Tuesday, October 29, 2013

Brave Old Feudal World

We’re in the middle of an epic battle for power in cyberspace. On one side are the nimble, unorganized, distributed powers such as dissident groups, criminals, and hackers. On the other side are the traditional, organized, institutional powers such as governments and large multinational corporations. During its early days, the Internet gave coordination and efficiency to the powerless. It made them powerful, and seem unbeatable. But now the more traditional institutional powers are winning, and winning big. How these two fare long-term, and the fate of the majority of us that don’t fall into either group, is an open question – and one vitally important to the future of the Internet…Government power is also increasing on the Internet. Long gone are the days of an Internet without borders, and governments are better able to use the four technologies of social control: surveillance, censorship, propaganda, and use control. There’s a growing “cyber sovereignty” movement that totalitarian governments are embracing to give them more control – a change the US opposes, because it has substantial control under the current system. And the cyberwar arms race is in full swing, further consolidating government power New Feudal Times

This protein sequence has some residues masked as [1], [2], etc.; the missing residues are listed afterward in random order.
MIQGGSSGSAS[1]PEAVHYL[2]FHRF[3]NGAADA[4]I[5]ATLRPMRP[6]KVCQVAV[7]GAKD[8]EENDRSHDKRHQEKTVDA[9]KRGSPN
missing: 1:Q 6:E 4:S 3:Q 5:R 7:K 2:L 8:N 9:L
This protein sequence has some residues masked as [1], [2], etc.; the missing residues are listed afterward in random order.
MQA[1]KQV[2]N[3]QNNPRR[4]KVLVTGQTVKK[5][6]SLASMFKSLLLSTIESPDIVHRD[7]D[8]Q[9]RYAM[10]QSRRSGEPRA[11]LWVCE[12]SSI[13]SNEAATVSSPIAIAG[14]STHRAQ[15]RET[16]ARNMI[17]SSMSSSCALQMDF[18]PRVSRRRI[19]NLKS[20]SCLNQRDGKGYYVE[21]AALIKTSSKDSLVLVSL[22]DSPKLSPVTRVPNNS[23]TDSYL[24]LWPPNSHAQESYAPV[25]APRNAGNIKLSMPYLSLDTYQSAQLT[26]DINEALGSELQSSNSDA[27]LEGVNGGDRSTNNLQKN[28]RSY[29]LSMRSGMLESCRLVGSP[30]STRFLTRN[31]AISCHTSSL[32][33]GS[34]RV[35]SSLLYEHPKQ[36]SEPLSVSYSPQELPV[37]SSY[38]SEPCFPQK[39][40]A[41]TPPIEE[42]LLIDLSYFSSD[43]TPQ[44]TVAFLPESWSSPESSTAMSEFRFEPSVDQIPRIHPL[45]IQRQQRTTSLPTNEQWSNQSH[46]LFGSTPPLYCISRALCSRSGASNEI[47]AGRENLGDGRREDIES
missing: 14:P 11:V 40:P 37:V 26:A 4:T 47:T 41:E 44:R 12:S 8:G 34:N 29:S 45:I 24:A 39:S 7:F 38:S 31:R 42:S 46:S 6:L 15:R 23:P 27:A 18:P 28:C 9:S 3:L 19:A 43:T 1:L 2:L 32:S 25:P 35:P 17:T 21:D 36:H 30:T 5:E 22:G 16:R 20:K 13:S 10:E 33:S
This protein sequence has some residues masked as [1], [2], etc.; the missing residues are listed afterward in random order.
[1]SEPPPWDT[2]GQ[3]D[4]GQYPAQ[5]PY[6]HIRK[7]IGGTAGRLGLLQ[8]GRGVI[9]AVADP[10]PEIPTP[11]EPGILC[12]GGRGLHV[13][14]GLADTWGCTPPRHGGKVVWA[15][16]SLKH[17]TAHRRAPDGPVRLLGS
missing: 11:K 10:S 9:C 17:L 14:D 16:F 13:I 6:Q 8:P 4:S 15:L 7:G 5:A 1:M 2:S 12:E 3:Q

The detective, Dan Cohn, owned and operated Docusearch, a website that trafficked in personal information, and at the time, he was charging $35 to dig up someone’s driving record, $45 for his bank account balances, $49 for a social security number, $84 to trace a mobile number, and $209 to compile his stocks, bonds, and securities. The site offered a simple clickable interface and Amazon-like shopping cart. It’sstill around today, boasting similar services. “Licensed Investigators for Accurate Results” reads the tag line, calling itself “America’s premier provider of on-line investigative solutions I challenged hackers to investigate me and what they found out is chilling

It's a story he tells, breaking years of silence, in "Mafiaboy: A Portrait of the Hacker as a Young Man," which chronicles Calce's rise to becoming arguably the most famous, or infamous, computer hacker ever. Hacker who was 12